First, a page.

How tough was it to give up that control to Quest and the band?
Me and my partner Angelo Morris co-write just about everything on the album. He’s been my musical director for 25 years. We just said we were going to put ourselves in The Roots’ hands. I knew that if I came in and I was trying to run things I would get nothing done [laughs]. It was a blessing. We took the songs to another level. The Roots and I wrote a new song too. It’s called ‘You and Me.’
It seems like you and Questlove get along rather well. Was he easy to work with?
I love Quest! He’s extremely quiet, but focused on his craft. There are a lot of things that go on around him, but he still keeps his attention. I wish there was a machine that can help him go back and remember every single thing that he is doing right now because he is doing so many things. He is just a phenomenon. I hope I didn’t frustrate him too much because I always say what’s on my mind.
On your album you not only collaborated with The Roots, but Lil Wayne and Snoop Dogg. What is it about hip-hop that has allowed you to embrace it in such an emphatic way?
I have to tell you that I love people. When I see the kids coming up and see what they have done with the music, it’s amazing. I used to hate sampling, but it was basically because everyone was getting paid but us. But when they began to do the legislation and get it right, I realized that the kids just did something that if maybe we were smart enough we would have done it as well. The hip-hop artists helped us to stay relevant and they have brought a new generation to us.
A lot of artists in your generation have been very critical of today’s music. Do you sometimes feel the same way?
We have to stop hating on folks and allow them to be able to express themselves without censorship. That doesn’t mean that I want to hear you cussing every minute, but they are writing about their pain. When I was growing up, we came up in a society where there was not a lot of money and the husband felt like, “Well, if I’m only bringing $200 home, maybe I won’t come home. I’ll just get drunk and feel good for about five minutes.” Those were the things we wrote about: lost hope and lost love and falling in love. Now the rappers today write about police harassment, drugs and becoming successful. I don’t know who said this, but my generation was willing to die for what they believed in. Today’s generation is willing to kill for what they believe in. We have to make sure that we keep working from our palette and they work from theirs. That way the children that are growing up today will get to see all of the above.
What was the experience like working with Lil Wayne?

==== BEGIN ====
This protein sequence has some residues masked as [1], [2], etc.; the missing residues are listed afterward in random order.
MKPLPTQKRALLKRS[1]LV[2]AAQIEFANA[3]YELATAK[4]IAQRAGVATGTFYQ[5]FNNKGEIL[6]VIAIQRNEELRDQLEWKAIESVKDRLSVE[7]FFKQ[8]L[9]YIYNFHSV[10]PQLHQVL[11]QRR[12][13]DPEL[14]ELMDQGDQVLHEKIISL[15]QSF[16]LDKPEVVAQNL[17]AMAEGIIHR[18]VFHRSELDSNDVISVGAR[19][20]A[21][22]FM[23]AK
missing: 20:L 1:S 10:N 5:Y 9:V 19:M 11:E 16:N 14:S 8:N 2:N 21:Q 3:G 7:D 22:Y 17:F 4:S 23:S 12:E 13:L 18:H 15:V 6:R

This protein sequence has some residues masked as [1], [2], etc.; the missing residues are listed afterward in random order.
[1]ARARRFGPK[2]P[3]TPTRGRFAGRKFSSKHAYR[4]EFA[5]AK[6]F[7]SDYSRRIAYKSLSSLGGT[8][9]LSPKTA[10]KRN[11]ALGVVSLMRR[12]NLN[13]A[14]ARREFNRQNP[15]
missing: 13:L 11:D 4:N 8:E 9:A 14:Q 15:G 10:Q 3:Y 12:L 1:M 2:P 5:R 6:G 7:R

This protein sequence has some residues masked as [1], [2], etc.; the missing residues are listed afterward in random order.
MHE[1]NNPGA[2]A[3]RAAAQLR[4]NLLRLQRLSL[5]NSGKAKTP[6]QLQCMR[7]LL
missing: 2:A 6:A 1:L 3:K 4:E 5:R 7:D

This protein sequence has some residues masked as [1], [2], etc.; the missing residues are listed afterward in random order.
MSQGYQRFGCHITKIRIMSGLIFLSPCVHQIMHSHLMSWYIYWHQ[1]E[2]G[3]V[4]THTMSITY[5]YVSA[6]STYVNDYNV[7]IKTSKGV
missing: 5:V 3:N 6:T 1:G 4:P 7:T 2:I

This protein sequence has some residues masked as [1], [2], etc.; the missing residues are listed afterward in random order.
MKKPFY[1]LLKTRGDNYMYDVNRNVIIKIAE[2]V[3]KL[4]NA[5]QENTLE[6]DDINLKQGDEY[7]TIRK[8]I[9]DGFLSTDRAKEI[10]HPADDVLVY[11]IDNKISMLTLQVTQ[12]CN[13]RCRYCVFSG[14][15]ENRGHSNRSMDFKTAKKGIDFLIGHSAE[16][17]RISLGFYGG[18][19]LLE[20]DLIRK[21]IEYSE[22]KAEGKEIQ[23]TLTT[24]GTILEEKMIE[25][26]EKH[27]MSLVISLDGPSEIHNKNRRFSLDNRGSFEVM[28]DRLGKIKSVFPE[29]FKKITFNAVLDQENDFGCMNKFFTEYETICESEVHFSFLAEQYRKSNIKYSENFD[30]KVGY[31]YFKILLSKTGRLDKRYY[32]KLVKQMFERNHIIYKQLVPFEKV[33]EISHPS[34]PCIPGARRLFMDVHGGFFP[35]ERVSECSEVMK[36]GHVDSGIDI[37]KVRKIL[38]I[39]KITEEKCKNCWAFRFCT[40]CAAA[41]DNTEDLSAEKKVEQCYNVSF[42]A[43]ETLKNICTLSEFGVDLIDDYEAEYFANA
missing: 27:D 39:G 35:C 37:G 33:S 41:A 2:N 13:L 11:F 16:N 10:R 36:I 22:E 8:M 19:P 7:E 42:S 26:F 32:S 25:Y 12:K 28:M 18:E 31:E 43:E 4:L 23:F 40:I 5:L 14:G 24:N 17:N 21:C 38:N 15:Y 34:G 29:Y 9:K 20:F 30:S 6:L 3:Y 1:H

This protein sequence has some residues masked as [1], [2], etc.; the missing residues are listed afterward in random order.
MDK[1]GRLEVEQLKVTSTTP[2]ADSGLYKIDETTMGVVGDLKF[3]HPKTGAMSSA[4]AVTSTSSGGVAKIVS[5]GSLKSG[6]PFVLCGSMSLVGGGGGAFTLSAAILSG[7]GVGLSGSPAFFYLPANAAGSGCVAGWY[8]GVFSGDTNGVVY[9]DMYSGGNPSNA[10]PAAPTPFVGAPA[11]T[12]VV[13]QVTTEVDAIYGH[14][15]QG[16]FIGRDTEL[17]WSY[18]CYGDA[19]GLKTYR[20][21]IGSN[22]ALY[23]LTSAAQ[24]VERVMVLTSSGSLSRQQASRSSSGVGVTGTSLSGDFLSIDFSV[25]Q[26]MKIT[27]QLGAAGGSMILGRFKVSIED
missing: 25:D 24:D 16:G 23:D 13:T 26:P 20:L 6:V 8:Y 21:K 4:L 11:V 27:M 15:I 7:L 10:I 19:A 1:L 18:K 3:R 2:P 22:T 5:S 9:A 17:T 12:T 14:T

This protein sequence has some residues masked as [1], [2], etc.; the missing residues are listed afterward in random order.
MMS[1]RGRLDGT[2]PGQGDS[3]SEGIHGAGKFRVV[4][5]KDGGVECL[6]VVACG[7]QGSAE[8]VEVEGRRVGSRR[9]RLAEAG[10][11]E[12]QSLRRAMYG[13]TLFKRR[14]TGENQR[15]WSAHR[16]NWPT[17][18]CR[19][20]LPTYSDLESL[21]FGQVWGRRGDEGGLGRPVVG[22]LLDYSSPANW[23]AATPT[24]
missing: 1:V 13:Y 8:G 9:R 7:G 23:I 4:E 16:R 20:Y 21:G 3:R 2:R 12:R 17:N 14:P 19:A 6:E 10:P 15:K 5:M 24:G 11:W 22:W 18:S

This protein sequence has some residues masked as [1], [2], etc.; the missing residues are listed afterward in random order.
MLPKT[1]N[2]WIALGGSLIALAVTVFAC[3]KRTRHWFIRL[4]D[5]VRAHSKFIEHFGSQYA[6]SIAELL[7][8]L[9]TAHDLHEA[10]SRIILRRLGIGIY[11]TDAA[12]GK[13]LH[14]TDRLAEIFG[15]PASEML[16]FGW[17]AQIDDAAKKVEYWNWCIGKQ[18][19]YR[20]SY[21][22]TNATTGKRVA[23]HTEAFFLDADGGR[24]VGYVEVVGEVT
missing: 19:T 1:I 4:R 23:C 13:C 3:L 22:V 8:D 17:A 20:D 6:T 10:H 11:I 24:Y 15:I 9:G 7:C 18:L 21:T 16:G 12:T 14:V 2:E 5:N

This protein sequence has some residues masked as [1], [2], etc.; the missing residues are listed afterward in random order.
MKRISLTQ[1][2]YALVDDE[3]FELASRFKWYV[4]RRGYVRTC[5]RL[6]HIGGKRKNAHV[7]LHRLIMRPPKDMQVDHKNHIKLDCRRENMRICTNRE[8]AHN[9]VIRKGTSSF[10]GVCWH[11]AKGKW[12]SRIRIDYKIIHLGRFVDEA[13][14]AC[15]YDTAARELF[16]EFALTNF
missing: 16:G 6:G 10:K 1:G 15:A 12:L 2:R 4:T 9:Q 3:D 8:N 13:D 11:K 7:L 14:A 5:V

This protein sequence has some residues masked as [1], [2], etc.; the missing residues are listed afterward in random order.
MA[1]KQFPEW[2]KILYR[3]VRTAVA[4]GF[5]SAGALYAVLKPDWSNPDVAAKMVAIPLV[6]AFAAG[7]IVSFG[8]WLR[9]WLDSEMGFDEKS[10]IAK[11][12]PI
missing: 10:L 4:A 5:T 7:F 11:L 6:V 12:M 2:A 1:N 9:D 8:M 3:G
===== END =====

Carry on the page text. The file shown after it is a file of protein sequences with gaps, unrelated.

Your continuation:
I’ve been working with Lil Wayne since he was 15. We’ve had an association for a while. I’ve worked with him as a producer. Wayne is definitely a talented artist. He has total recall, which is so much of an asset in this business. He’s creating those raps and he’s not writing them down. They are coming off the dome.
Take me back to when you had your first commercial breakthrough with your 1971 hit ‘Clean Up Woman.’ How did you get away recording that kind of risque material at the age of 17?
I was grown in a crazy kind of way. I was in high school when I did ‘Clean Up Woman.’ That record was gold before I was even 18. Everybody in my family was entertainers. I had a brother who played with Junior Walker & The All-Stars, King Curtis & The Kingpins, and my sister sung with KC & The Sunshine Band, so we were already doing this. But the thing was I knew how to act. My mother said I was always a better actress than I was a singer [laughs]. That’s what I do in my music. When I do these songs, I become that person in the song. If I want to sing a love song, I’m going to be that lover. If I’m going to sing a song about dancing, you are going to see me do some dancing.
You have had your own solo hits and worked on recording sessions with everyone from Alice Cooper and Stevie Wonder to Erykah Badu and the aforementioned Lil Wayne. How have you been able to have such a ridiculously diverse and rich career?
I think because of my mother, God rest her soul, she instilled in us something that I cannot put a dollar value on. She taught me a brand of humility. I see people talk about it, but not walk about it. My mother told me from a little girl, “There’s nothing good but God and nothing great but God.” I have lived my life having to be able to sing background on a lot of sessions. I’ve had a blessed career and it’s still going strong. I want people to listen to this new album with an open heart. You don’t have to love Betty Wright. But there’s something about me that you are going to love.
Listen to Betty Wright’s ‘Real Woman’ Feat. Snoop Dogg